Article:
City councillors have voted against considering how Toronto-style inspections may be used on London, Ont., apartments, despite outcry from groups representing tenants.
The Toronto-style inspections in question are currently carried out through RentSafeTO, a bylaw enforcement program that aims to keep Toronto landlords in line with apartment building maintenance standards.
The program includes building evaluations at least once every three years, a phone system to track and respond to tenant service requests and a registration fee to be paid by landlords.
On Tuesday, councillors were presented with a report from city staff that recommended against bringing a similar program to London, adding that an additional 37 bylaw enforcement officers, and a similar number of fire prevention officers, would need to be hired in order to carry out the program locally.
The agenda from Tuesday’s meeting also included letters from Neighbourhood Legal Services executive director Kristina Pagniello and Life Spin executive director Jacqueline Thompson, who are both members of the London Tenant Landlord Task Force.
The two said the task force was not briefed or consulted on the city’s recommendation and instead want to share the task force’s perspective before a decision is made.
London ACORN, the local branch of a national tenant advocacy group, wrote in another letter that a RentSafeTO program should be implemented in London. The group also formed a rally outside of city hall during Tuesday’s meeting to further amplify their call.
During the meeting, Ward 4 Coun. Jesse Helmer motioned to have city staff bring forward a business case for a RentSafe London program, so that it could be considered during deliberations for the city’s next multi-year budget, which would cover 2024 to 2027.
Helmer praised RentSafeTO’s performance so far in Toronto and told fellow councillors, “This approach of evaluating every few years, scoring the buildings and then auditing the ones where you’re finding significant problems … is the right kind of proactive approach for London.”
“By asking for a business case … it gives us time because we’ve heard from some members of the Tenant Landlord Task Force that they’d like to weigh in on this idea and talk about it,” Helmer said.
“This is our way of pointing the new council in a particular direction and hopefully have them go down that route,” added Ward 5 Coun. Maureen Cassidy, who seconded Helmer’s motion.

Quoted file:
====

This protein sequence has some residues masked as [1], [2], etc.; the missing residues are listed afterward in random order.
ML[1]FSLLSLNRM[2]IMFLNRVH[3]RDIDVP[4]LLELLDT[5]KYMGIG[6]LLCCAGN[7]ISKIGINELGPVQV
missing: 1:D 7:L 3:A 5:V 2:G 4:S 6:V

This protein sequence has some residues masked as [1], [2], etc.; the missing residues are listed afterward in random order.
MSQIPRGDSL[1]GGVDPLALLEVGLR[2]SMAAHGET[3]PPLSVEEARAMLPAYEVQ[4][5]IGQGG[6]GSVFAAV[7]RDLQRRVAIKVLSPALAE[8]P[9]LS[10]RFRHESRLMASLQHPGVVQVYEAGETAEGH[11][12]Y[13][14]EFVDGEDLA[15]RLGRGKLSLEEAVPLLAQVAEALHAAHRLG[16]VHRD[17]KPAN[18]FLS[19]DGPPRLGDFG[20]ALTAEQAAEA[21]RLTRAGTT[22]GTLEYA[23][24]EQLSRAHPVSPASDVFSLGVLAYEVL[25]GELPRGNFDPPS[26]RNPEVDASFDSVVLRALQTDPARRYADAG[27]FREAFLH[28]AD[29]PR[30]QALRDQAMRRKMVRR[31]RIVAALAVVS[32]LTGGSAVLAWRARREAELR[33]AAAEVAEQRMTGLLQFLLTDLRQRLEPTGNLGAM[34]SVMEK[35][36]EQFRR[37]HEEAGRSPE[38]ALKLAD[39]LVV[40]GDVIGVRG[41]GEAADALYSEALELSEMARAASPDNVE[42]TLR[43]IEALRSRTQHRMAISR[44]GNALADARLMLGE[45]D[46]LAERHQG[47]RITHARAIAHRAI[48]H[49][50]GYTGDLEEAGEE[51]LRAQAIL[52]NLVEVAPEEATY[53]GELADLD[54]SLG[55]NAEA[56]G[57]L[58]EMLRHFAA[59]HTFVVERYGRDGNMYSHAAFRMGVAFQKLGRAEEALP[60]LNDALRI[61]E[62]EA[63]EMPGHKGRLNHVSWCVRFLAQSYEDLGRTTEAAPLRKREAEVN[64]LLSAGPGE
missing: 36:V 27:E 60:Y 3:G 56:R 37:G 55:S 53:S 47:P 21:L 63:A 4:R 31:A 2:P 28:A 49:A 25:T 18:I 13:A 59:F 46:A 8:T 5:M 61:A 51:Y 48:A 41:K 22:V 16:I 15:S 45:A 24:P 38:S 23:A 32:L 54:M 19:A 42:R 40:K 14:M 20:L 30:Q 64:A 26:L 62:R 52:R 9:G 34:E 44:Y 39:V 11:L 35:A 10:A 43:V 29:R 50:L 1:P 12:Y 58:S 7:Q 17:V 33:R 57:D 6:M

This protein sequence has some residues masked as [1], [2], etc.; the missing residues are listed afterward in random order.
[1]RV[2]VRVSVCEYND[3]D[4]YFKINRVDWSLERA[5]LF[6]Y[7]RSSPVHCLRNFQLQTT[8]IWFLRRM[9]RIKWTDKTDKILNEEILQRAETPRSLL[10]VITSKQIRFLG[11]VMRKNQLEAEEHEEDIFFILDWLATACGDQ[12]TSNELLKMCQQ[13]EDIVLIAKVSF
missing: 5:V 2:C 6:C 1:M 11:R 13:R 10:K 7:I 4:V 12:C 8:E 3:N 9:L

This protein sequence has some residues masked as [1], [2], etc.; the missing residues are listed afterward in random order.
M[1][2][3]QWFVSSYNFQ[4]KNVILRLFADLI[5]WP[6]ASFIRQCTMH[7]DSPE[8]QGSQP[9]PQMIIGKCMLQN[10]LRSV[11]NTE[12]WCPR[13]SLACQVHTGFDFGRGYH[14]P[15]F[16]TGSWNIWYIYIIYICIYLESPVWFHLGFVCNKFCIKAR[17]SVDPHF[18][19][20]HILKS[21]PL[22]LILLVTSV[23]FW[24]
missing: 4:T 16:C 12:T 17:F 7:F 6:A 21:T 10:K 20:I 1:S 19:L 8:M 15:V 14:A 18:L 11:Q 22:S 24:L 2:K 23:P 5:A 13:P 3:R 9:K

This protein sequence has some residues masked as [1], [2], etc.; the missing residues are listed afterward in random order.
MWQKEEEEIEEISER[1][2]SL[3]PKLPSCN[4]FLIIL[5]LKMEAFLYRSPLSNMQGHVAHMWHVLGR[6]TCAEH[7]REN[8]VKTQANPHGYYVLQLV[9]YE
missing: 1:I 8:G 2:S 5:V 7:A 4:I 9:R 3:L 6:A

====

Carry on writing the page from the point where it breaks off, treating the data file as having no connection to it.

Ward 1 Coun. Michael van Holst was quick to disagree, adding that “a lot of this seems to be wasted energy.”
“I see this as mostly administrative. We’re creating a bigger government and not really getting a lot out of it,” van Holst added.
Ward 2 Coun. Shawn Lewis also disagreed with Helmer’s motion and added that some of the advocacy going toward council should be directed elsewhere.
“Things like the problem with the backlogs at the Landlord Tenant Board tribunal is not something that council can fix, it is an Ontario government responsibility,” Lewis said. “The advocacy needs to happen with our MPPs.”
Helmer’s motion failed by a vote of 10 to 3. Those in favour were Helmer, Cassidy and Ward 9 Coun. Anna Hopkins. Ward 3 Coun. Mo Salih and Ward 11 Coun. Stephen Turner were absent from the meeting.
Soon after, council voted to receive the information contained in city staff’s report, however no other action was made on the matter.
Speaking with Global News after Tuesday’s vote, London ACORN member Jordan Smith said he was “tremendously disappointed, but at this point not all that surprised.”
Smith, who also sits on the Tenant Landlord Task Force, added that London ACORN will continue to push for the local implementation of RentSafeTO.
“We’ve got a new council coming in in six months and we’re in this fight to win it because this program isn’t just a good idea, it’s an absolutely essential idea,” Smith said.